All terpenes are comprised of isoprene units, a 5-carbon structural unit. These units are assembled via condensation reactions of dimethylallyl diphosphate (DMAPP) with one or more iso-pentenyl diphosphates (IPP) to afford a 10 carbon intermediate geranyl diphosphate (GPP), 15 carbon farnesyl diphosphate (FPP), or 20 carbon geranylgeranyl diphosphate (GGPP) [113]. Larger carbon chains can then be formed from a condensation reaction of FPP and GGPP to form intermediates for terpenoids with up to 40 carbons [113]. The resulting terpenoid is typically classified as a mono-, sesqui-, di-, tri-, or tetra-terpenoid based on the number of isoprene units that comprise its carbon skeleton. Acyclic terpenoids formed from these reactions are then formed into cyclic structures via a cascade reaction catalyzed by plant enzymes [114]. The diversity of the structures created from the biosynthesis reactions is a current topic of research and investigation. More than 100 cyclical scaffolds of triterpenes have been identified, demonstrating the large structural diversity this class of compounds has to offer [115]. In this section, we will discuss the terpenoid structures identified from extracts of U. tomentosa as well as any indications of antibacterial activity.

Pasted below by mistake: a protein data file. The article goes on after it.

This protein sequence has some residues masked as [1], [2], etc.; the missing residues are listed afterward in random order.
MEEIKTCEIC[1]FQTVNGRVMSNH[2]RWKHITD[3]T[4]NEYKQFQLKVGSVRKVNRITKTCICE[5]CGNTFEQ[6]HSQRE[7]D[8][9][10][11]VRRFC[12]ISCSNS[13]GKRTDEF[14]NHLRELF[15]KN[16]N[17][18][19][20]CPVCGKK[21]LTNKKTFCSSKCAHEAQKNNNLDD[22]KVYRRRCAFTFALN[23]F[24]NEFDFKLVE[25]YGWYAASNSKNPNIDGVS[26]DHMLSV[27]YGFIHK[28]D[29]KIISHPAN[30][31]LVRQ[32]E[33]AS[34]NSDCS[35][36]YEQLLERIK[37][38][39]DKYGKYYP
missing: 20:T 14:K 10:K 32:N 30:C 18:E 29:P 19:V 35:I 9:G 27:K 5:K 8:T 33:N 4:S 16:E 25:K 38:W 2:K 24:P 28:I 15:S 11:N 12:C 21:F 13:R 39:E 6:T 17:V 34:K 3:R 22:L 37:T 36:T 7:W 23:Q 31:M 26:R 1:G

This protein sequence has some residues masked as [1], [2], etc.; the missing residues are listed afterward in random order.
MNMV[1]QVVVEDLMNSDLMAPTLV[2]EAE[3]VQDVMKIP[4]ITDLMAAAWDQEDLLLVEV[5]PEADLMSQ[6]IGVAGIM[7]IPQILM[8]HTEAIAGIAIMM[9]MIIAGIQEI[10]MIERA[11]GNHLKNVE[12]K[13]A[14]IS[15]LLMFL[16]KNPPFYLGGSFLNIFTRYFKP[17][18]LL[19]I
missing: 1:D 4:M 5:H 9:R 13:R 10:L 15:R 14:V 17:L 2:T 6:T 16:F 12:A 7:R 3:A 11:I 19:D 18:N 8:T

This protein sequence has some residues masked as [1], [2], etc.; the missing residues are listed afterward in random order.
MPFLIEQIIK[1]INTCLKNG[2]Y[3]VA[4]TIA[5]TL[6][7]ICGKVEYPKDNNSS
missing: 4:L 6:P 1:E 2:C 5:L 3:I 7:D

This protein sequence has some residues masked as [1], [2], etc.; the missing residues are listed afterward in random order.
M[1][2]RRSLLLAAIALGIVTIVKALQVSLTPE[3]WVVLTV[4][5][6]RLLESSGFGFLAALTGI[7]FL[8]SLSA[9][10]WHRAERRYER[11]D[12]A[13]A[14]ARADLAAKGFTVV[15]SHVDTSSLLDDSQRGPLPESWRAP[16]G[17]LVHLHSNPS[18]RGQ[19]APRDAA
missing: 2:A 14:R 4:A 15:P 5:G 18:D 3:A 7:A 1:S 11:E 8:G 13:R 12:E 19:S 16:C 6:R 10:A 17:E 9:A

The types of terpenoids identified and extracted from U. tomentosa to date include pentacyclic acid triterpenes of various skeletal structures including ursolic, oleanolic, quinovic, cincholic, saponins, phytosterols, and a single monoterpene. The references in which these compounds were isolated and characterized will be cited, as well as any instances of antibacterial activity noted for these compounds whether sourced from U. tomentosa or other plant sources.